Wayne indicated that his great grandfather hailed from Irish stock and that Andrew’s parents were William and Ellen Faulkner; the first white settlers in Bright Victoria. They settled in this location in 1852 and started a family.
Who would have known back then, that one of their sons would become swept up in the Great War. A near relative, John James FAULKNER was seriously wound at the Nek in August 1915 as a member of the 8th Light Horse Regiment. This proud unit would leave its mark on this Gallipoli battlefield when its soil was stained with the blood of young Victorians who made up the first two waves of the attacking force during the August offensive.
IMAGE RIGHT: Colour patch of the Broad Gauge Railway Operating Company, Australian Imperial Force. It is not clear from Andrew’s service records, why a Mining Engineer would be transferred to the B.G.R.O.C. but clearly men with his skills were clearly needed in this corps.
Thankfully, Andrew would be spared this type of fighting as a member of the Engineers; however he was transferred to the B.G.R.O.C. (Broad Gauge Railway Operating Company of the Australian Imperial Force) and it is this unit which is inscribed on his British War Medal. Despite the fact that this was not a ‘front line’ unit, infrastructure such as railways which brought supplies up to the front were always subject of enemy artillery. So it is not surprising that when he returned from the Great War in May 1919, he was still suffering the effects of gas to his eyes. This soldier slipped quietly back into civilian life at Wandiligong ( 6km from Bright). His mother Ellen had passed away in January 1918, whilst Andrew was on active service. But being a married man, he returned to his wife whom he referred to as Louisa. Andrew Ross and Louisa FAULKNER had 8 children – the youngest being 7 years of age when he returned from the war. Their eldest child – was James Alexander FAULKNER in turn would father a boy, Ross Edward Alexander FAULKNER who was born in 1916 and would see service in the Second World War. This bloodline would continue down to Wayne who has now become the custodian of Andrew’s British War Medal.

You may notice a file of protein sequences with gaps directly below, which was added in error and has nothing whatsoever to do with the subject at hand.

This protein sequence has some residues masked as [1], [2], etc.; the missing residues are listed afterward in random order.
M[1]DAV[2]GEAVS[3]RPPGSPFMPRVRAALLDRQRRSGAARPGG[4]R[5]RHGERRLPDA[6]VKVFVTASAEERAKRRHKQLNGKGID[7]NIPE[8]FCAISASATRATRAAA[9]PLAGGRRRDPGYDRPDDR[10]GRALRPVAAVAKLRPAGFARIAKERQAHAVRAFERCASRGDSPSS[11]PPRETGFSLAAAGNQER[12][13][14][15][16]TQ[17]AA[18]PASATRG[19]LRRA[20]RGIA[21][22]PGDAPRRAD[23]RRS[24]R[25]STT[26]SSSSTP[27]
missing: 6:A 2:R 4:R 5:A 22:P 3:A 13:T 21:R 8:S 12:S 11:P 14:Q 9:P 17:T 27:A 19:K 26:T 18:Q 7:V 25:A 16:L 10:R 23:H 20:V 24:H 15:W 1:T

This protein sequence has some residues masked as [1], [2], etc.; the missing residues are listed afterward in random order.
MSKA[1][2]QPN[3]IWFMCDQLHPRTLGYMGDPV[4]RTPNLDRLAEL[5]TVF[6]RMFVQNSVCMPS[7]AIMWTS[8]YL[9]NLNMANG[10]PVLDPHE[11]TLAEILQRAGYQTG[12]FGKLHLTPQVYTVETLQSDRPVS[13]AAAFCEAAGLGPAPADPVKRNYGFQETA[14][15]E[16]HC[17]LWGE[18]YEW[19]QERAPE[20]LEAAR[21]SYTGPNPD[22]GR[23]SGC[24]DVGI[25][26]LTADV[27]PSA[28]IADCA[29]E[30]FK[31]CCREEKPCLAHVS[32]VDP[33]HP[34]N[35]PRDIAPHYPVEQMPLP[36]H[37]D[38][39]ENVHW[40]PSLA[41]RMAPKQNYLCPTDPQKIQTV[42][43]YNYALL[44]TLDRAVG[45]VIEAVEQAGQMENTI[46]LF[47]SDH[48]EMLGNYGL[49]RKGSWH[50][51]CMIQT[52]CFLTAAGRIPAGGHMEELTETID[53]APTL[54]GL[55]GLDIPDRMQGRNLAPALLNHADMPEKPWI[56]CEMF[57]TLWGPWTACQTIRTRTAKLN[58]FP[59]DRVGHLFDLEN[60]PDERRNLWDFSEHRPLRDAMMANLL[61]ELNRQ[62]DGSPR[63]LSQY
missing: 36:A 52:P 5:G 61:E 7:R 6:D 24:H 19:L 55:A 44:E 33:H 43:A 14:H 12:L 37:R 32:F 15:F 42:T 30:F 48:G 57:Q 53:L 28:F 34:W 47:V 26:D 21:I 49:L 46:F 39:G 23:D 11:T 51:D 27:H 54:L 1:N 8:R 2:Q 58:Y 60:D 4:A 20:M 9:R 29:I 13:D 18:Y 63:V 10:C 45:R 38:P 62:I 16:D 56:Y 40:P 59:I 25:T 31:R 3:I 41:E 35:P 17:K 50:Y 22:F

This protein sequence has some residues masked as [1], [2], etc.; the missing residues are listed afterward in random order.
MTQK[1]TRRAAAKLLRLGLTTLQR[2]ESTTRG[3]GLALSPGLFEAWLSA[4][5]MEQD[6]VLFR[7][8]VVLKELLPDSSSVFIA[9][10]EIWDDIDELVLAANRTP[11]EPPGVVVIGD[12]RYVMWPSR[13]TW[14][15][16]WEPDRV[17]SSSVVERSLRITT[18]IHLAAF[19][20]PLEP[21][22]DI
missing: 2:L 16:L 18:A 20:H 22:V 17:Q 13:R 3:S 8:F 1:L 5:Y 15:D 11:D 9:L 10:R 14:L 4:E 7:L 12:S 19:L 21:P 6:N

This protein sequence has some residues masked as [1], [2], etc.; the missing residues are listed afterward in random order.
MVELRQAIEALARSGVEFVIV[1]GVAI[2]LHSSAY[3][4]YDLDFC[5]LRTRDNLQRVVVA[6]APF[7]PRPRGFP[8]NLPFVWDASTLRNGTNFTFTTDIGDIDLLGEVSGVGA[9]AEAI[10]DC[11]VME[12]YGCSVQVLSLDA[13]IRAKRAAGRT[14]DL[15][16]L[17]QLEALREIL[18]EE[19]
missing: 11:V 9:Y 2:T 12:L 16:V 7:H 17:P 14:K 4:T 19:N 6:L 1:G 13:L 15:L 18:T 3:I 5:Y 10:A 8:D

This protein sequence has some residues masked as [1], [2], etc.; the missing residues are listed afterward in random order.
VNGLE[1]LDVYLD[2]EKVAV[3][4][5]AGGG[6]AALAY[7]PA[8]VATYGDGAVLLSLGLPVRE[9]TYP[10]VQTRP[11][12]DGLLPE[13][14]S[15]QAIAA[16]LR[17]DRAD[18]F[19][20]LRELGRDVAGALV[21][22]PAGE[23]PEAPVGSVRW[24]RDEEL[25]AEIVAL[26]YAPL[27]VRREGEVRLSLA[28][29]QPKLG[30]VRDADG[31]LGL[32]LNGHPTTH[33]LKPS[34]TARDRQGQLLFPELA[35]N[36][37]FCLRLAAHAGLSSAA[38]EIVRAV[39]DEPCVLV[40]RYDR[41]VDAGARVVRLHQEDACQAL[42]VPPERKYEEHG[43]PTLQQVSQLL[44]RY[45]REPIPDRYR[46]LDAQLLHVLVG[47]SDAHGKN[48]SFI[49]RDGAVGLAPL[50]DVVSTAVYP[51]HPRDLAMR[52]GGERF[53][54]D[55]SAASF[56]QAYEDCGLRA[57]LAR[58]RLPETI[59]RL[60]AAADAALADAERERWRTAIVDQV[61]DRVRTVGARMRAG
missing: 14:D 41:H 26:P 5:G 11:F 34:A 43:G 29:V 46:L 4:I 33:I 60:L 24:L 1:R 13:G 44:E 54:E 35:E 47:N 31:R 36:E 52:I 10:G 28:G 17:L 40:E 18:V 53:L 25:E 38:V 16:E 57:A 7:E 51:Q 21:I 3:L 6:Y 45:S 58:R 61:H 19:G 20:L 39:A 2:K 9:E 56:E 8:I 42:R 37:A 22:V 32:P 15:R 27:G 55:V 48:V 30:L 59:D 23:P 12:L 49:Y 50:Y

Interestingly, James Alexander FAULKNER had a daughter named Elizabeth who was born the 1st ANZAC DAY during 1915!
In returning to the sad story of Andrew Ross FAULKNER, sadly the health of his wife was not good and she only lived another 13 months after Andrew’s repatriation.
If only a medal could speak, there is no doubt that this particular British War Medal would have its own tale to tell. In terms of locating the medal listed on the Medals Gone Missing website, Wayne stated:- “It is hard to believe that I should even find the entry. I knew nothing what so ever regarding your organization. It was entirely by accident that I found you. I did another Google search on A.R. Faulkner just the other day and was taken to you. It is amazing”.
However, as this new custodian also bears the middle name of “Ross”, we can be sure that it is being well cared for and has taken pride of place back with the descendants of Corporal Andrew Ross FAULKNER.
IMAGE RIGHT: The British War Medal as it looks complete with the hanging bar and ribbon. Corporal Andrew Ross FAULKNER was also entitled to the Victory Medal which is missing. Can you help to reunite this medal set? If so, please contact Wayne FAULKNER through the Medals Gone Missing website.